Q: Has the DIY music scene changed much since the 1980s?
XF: Maybe it was more "underground" and cult-ish back then. There were small pockets of music communities that didn't have an easy way of connecting with like-minded people in other areas. You couldn’t just google somebody!
I suppose Worcester, Mass felt particularly isolated, at least to me. It was a tough town with a tough attitude. Even there, we were definitely outsiders as "college kids." My feeling is that in general (and it’s a big generalization) musicians and creative people are more outwardly friendly and polite and aware of ‘community’ these days. But the early '80s was punk-influenced. Being cold and insular and aggressive was was the way everyone thought they had to act, even to people they had the most in common with.
TT: There's a much larger community of people trying their hand at playing music these days. While I'm in favor of that, the result is it makes it harder to wade through all the results to find what I like best. So that takes extra work (and some trusted curators), but I find myself driven to keep the discovery going for myself.
Q: Do you usually have themes in mind while writing new music?
XF: When I write songs for The Prefabs, I definitely try to re-inhabit an alter-ego from the original times. And the themes are the same: Basically, “what the hell is wrong with this fucked up world and why isn’t everybody else noticing?” Obviously, I’m much older and maybe a little wiser…I can play music a lot better, I have hands-on access to simple but amazing recording technology…but there's no point in being some old dope talking about how much he loves his wife, or hanging with friends, or what a great guy I am, or whatever most music crap is about these days. I don’t expect to be taken seriously, but I figure it can’t hurt to try to say something sort of true about the human condition with a sense of humor. And let the lyrics be heard. That’s basically in the tradition of most of the great rock music I've always liked.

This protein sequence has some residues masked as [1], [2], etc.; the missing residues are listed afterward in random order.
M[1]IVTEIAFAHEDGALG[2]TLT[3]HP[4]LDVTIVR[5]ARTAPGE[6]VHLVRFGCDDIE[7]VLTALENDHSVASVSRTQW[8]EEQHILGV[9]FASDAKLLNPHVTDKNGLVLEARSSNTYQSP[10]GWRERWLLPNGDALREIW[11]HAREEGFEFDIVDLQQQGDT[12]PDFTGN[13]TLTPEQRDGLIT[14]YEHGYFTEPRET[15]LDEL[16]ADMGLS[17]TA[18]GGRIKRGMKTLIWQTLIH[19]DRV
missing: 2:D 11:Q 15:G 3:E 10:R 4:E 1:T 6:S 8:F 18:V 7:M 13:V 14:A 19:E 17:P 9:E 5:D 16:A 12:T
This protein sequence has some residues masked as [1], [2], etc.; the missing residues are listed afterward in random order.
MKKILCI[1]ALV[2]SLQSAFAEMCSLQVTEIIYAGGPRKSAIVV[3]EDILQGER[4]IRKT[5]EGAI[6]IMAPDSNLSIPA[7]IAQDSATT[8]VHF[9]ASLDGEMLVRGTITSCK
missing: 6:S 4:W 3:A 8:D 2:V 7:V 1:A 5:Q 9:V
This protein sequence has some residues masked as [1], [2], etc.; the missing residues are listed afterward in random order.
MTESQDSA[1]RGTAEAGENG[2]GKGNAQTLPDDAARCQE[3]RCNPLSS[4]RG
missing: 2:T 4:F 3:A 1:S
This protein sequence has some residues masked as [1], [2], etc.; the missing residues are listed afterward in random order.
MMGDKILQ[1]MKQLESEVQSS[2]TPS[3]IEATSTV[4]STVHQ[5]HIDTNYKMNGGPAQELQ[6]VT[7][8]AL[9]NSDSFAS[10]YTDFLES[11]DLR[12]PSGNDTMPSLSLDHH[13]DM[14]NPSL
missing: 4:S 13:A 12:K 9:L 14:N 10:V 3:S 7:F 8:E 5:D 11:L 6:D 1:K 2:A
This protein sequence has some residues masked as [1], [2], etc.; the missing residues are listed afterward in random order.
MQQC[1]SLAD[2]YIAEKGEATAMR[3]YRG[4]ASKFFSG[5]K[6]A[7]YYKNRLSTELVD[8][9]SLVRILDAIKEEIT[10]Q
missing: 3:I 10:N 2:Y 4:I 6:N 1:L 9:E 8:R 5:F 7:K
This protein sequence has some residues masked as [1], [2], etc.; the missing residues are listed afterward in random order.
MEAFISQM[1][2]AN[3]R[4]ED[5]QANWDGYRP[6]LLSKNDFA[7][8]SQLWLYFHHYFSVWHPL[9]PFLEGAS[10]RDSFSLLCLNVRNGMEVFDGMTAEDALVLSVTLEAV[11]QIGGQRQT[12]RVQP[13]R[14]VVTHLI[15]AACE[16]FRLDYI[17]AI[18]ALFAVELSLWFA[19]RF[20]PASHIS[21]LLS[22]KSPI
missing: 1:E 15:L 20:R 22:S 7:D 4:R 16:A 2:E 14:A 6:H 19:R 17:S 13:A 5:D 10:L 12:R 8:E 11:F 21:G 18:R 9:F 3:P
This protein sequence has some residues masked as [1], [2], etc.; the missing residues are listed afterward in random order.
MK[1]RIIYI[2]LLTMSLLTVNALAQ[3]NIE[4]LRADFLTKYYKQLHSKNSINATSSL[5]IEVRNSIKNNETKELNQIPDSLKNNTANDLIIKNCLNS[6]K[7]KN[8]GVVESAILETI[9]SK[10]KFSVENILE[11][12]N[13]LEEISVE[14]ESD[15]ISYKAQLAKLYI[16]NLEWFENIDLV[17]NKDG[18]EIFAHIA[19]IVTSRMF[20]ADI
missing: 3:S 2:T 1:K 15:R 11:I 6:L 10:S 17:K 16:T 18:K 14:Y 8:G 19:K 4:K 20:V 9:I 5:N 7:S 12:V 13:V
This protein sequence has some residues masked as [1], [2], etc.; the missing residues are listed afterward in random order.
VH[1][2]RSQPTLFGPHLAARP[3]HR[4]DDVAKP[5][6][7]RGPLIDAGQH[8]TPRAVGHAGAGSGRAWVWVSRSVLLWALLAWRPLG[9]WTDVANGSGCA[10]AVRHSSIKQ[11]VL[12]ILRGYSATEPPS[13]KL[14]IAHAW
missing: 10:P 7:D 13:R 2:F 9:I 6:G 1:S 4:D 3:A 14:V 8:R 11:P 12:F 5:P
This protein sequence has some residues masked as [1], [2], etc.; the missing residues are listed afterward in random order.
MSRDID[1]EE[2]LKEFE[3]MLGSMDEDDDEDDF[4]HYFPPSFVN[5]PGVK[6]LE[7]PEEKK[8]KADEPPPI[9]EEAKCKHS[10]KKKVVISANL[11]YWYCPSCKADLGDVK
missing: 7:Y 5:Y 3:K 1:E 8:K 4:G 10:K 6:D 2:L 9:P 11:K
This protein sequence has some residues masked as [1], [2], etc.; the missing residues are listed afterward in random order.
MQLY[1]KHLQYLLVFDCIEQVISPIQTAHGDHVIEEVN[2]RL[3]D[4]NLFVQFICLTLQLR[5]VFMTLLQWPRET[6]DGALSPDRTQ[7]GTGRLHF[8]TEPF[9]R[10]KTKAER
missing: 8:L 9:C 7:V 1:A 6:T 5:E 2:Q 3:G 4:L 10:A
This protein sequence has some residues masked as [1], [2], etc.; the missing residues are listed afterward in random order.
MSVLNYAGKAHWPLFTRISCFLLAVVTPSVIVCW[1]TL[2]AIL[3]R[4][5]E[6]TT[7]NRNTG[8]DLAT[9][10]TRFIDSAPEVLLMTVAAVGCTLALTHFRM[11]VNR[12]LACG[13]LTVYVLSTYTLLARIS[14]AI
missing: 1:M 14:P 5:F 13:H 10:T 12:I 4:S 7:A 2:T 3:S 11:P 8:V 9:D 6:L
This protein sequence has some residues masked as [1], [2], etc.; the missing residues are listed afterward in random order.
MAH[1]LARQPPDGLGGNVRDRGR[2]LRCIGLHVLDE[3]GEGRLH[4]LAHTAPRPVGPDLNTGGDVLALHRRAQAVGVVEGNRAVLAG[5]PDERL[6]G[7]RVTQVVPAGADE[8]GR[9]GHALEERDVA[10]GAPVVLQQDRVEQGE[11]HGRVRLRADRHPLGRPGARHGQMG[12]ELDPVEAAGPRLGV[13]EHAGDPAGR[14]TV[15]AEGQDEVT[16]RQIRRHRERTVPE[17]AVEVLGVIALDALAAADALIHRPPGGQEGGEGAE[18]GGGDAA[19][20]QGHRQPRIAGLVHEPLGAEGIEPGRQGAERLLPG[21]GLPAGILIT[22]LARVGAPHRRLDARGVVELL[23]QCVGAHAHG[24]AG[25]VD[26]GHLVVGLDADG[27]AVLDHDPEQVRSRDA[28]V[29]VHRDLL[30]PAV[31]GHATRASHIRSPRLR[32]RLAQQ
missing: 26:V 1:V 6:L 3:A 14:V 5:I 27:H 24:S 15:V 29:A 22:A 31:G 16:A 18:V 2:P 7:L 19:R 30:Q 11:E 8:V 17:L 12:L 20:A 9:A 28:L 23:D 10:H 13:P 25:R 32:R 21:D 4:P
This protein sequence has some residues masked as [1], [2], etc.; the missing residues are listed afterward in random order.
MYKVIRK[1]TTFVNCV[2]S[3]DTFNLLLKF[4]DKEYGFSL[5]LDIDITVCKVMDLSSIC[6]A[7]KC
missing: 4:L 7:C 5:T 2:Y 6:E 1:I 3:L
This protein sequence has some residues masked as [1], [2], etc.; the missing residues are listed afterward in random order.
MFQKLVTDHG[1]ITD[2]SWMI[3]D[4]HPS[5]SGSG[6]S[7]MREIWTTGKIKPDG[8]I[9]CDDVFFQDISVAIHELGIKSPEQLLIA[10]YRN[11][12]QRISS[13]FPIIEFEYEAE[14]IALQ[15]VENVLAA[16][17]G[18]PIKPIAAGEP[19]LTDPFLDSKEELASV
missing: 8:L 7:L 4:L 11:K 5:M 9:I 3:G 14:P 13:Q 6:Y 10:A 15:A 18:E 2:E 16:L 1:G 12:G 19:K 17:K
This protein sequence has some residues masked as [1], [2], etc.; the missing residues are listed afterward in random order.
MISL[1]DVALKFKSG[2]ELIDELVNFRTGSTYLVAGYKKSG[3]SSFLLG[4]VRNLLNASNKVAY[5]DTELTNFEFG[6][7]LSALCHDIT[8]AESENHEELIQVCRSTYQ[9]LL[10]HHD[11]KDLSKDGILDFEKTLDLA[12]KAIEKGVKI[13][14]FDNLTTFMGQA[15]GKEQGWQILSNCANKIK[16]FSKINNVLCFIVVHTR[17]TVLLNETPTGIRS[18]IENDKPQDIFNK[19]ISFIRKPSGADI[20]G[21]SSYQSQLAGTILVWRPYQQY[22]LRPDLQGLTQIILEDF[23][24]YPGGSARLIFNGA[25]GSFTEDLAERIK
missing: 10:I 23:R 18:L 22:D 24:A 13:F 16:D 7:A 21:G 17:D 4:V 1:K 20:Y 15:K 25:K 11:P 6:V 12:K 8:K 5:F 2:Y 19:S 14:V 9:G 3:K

Q: What inspired your newest single, “21st Century Failure”?
XF: Basically just the overwhelming sense that all the hopes and dreams for this new age have gone straight into the toilet. We are living in a massive societal FAIL. Politically, economically, socially. It could have been different, but it isn’t. It seems very much like a song the early Prefabs would have done, if they were beamed into this future. Sort of New Wave, sort of punky, sort of jangly. I started tinkering with the song over the summer and then the whole virus/mini-apocalypse thing happened. So I adjusted one of the lyrics (“Get a new disease when you hear a sneeze”) and then pushed the other guys to help rush it out. 'Cause, you know, what if somebody else beat us to it…!?
Q: Do the Prefab Messiahs have any plans for the rest of the year?
XF: We're recording remotely, like we have been for a while. With the pandemic sheltering, that's our only choice anyway. So, we'll release a series of digital singles, and then release an EP or album with the best of those. I make a video for every song that we do, so that's a big part of our identity too.
TT: We're also working with someone on a mini-documentary about us. It'll be ready by next year, in time for our 40th(!) anniversary. It seems pretty crazy (but in a good way) to be working at stuff so long after we first started. But we're not just filling time. We wouldn't be bothering to do our thing if we didn't feel that we had something vibrant and engaging to put across.
XF: We just might be the most obscure, un-famous working original band ever to celebrate a 40th anniversary. I think that’s an achievement!